His descriptions of the evolution of train travel, far from being tedious or boring, is fascinating at times as well as comically hysterical. I suppose because I understand elementary Italian, I found myself laughing to tears at the folly and non sequiturs of Italian laws and "regulations" regarding train tickets and travel. Nevertheless one does not need to know Italian at all to appreciate this good 'outsider/insider' non-Italian analysis of the train system as it reflects Italian society: maddeningly slow and illogical at times, yet superbly sleek, modern and fast. From a fat, mortadella reeking passenger chomping into a huge sandwich and who belches and loves to hear himself complain theatrically about how 'miserable' the train station personnel made his life, to young Italian college students who enjoy the 'Gotcha!" moment at which the Brit outfoxes the imperious and self-important train conductor, this perspective of Italy from trains is a welcome departure from the usual geographic reveries about the joys and frustrations of Italian life: from business-centered high fashion Milano to the sing-song patter of Palermo merchants in Sicily, I give Parks' creative approach to Italy five thumbs up and a resounding "Bravissimo!"
5.0 von 5 Sternen "Beautiful Respite" 22. Juli 2013
Von David R. Anderson - Veröffentlicht auf Amazon.com
Format: Gebundene Ausgabe Verifizierter Kauf
How do others see us? What makes that question so interesting? Perhaps it's the fact that strangers are willing to take an objective look at the character flaws we tend to ignore on the theory that it's best to let well enough alone. When the stains build up to the point where it's time to take our national persona to the cleaner, along comes a book that does just that. Francesco Liberti's "An Italian in America (2001) did just that in a friendly, tongue in cheek way. Now Tim Parks, an Englishman who has lived the last 30 years of his life in Italy, has done much the same for that country.

Call it a travel book, cultural anthropology, or memoir -- it's more than a little of each - "Italian Ways Off and On the Rails from Milan to Palermo" belongs on every first time traveler's to Italy reading list, particularly if the trip involves train travel. As one whose Italian travel came before "Italian Ways" was published, reading it, I often wished that I had had the benefit of it as we tried to find the right platform for the 4:10 to Verona, and similar puzzles in other stations.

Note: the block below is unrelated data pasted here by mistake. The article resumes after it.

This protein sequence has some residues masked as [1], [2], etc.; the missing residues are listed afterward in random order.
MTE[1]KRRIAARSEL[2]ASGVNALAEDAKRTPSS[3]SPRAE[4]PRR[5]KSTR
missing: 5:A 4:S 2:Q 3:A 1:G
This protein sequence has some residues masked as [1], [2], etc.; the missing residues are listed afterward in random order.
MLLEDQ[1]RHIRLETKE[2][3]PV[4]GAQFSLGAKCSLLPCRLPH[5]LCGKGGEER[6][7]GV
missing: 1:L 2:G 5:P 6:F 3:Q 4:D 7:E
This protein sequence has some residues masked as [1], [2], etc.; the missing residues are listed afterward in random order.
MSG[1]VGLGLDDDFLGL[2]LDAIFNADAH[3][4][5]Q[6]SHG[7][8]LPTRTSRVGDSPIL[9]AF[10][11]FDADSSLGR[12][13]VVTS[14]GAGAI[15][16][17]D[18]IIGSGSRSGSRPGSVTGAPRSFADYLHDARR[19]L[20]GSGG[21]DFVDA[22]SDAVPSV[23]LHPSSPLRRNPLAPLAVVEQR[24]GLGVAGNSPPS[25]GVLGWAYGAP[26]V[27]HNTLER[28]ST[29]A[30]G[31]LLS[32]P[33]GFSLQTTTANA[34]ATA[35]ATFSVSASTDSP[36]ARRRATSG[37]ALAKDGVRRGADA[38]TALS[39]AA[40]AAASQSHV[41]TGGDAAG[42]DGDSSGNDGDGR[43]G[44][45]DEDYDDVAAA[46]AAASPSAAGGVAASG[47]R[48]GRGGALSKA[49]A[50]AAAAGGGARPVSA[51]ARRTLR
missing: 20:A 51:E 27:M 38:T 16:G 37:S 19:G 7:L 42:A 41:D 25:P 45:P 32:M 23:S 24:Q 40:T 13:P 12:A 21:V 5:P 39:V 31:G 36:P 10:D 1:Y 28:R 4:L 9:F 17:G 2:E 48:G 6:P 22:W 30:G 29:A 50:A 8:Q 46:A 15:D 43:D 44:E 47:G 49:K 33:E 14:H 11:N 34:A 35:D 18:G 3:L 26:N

Parks, who has written other accounts of Italian ways, knows the country and its people as well as anyone from away could hope to. He brings all his experience to bear in this pleasantly readable, highly knowledgeable book. Structured as a before and after account, dealing both with the pre-modern train travel that endeared Parks to rail travel, and then the streamlined, far less personal, assigned seat version that replaced (most of) it beginning in the late 2000's, that found him wishing for the old days.

The account is generously sprinkled with the ups and downs of his experiences on Trenitalia. He does not hesitate to tell stories on himself including "my last and greatest bust-up with a "capotreno" (conductor/ticket checker/ ultimate authority). As you might guess, it involved the fine print that pulled the rug out from under the validity of his internet-issued ticket. The outcome convinced him that such arguments weren't worth it. He explains: "this whole culture of ambiguous rules, then heated argument about them without any clear-cut result, seems to serve to draw you into a mind-set of vendetta and resentment that saps energy from every other area of life."

Parks' epilogue sets forth his affectionate ode to Treinitalia and all the men and women who serve it and offers a bouquet to "any passenger with a book in his hand, any man or woman following the lines on a page, perhaps these very lines, as the wheels follow the rails across the landscape, hurrying forward through the world yet not quite part of it. What a beautiful respite a train journey is and a good book too, and best of all the book on the train, in life and out of it at the same time . . ."

Epilogue. "Italian Ways" is very much in the tradition of "Village in the Vaucluse", the book by Harvard professor Laurence Wylie who took his wife and two small children to live in the small Provencal village of Roussillon (which he calls Peyrane) in 1950. The book about their experiences is haunting, sympathetic, and revelatory of a way of life that is all but gone, if not completely so. We owe Parks for making sure that there is a similarly fine and richly detailed account of an aspect of Italian life that now exists only at the edges.